The Language of ice

Gunnar Gunnarsson’s published a fascinating ghost story called Vikivaki in 1932. Iceland is still writing them. Take a look…

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Ghosts, Öxarárfoss, Iceland

What’s a ghost? Why, something that’s neither dead nor alive and which brings a message from deep within your story.

As for people, they’re writing something else. Here’s what visitors to Iceland write upon the body of the land when they visit:

P1260717Troll People, Þingvellir

They just have to leave a record of themselves, it seems, using whatever is at hand.

For people who live within a landscape, language comes from the land, the water, the light and the air. Here’s a piece of just such a language from Iceland:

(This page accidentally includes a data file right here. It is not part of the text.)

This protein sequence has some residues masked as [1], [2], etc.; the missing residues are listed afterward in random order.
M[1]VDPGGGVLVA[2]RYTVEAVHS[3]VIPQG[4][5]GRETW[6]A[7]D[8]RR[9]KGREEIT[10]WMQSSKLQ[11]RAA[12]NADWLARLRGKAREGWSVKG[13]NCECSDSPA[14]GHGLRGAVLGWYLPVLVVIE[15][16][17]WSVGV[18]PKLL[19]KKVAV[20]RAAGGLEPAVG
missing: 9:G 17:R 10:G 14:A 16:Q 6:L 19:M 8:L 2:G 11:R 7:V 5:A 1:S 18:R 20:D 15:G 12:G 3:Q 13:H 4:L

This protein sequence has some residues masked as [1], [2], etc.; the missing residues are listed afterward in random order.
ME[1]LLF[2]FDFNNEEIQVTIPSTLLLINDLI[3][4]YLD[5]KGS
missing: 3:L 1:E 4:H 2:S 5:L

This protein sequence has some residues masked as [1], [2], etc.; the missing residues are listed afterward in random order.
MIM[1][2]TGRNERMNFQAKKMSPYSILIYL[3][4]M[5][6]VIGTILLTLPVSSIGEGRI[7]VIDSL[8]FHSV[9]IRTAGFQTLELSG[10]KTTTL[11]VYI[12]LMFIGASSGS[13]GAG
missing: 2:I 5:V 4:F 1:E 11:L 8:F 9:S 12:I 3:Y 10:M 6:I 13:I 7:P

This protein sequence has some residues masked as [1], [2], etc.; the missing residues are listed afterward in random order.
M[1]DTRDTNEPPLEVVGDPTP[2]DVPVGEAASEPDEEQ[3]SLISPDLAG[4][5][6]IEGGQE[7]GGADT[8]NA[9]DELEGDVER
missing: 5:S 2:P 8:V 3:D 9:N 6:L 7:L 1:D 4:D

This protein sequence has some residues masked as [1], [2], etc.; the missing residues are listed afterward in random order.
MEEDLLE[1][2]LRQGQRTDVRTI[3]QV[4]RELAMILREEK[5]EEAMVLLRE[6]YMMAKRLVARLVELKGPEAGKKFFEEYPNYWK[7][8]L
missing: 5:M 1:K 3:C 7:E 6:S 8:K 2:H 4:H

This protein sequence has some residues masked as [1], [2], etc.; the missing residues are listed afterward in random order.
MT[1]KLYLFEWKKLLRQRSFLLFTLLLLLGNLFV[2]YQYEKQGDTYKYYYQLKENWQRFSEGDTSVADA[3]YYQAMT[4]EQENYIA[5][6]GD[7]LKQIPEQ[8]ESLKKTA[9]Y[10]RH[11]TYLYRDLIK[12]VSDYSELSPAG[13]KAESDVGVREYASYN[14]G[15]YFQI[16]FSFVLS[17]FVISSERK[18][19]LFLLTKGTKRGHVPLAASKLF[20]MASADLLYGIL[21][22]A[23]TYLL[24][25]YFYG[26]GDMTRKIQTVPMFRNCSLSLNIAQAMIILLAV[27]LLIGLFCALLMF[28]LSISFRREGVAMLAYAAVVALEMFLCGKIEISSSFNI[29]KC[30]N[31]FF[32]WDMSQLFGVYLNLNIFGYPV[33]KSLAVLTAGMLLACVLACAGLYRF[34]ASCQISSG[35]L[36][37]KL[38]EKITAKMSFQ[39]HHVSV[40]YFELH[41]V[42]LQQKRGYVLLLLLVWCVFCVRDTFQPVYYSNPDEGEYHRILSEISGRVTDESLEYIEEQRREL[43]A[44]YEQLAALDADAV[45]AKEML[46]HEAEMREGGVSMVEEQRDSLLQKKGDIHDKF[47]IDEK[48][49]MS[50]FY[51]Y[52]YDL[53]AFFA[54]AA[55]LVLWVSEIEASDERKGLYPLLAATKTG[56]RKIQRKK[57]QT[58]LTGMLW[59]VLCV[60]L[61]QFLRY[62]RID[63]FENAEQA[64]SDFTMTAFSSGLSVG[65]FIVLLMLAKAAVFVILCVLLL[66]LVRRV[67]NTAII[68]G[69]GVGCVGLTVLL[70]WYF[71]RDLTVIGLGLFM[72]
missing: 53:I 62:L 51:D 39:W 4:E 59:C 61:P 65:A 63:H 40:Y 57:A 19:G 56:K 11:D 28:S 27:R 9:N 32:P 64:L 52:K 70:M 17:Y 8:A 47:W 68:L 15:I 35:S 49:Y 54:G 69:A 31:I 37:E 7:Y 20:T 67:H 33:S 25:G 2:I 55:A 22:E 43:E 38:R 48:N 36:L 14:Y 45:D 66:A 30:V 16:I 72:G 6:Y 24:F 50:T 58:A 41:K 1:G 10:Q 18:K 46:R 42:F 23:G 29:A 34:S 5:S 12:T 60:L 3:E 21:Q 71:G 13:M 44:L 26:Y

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Language Beginning, Öxarárfoss, Iceland

Forget about cuneiform and Linear B and language starting with bird tracks in sand. There is another way. Forget about writing for purely human audience and deferring the environmental costs of turning from the earth until the future. That future is now.

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Language Beginning as Art, Öxarárfoss, Iceland

Compare that to the lines in this stained glass window from the church in Reykholt, West Iceland:

window

Mary, The Christ Child, and Three Angels

Reykholt

Iceland is a country in which Christianity is uniquely bound to the soil. Unsurprisingly, Gunnar’s ghosts are a surprisingly devout bunch, called forth in a moment of nationalist zeal. This is one lesson I’m going to happily take home to Canada in 6 weeks. Sometimes the hidden people of a country can be the people themselves.

Next: I will explore these ideas further by discussing an Icelandic artist who paints with ice.

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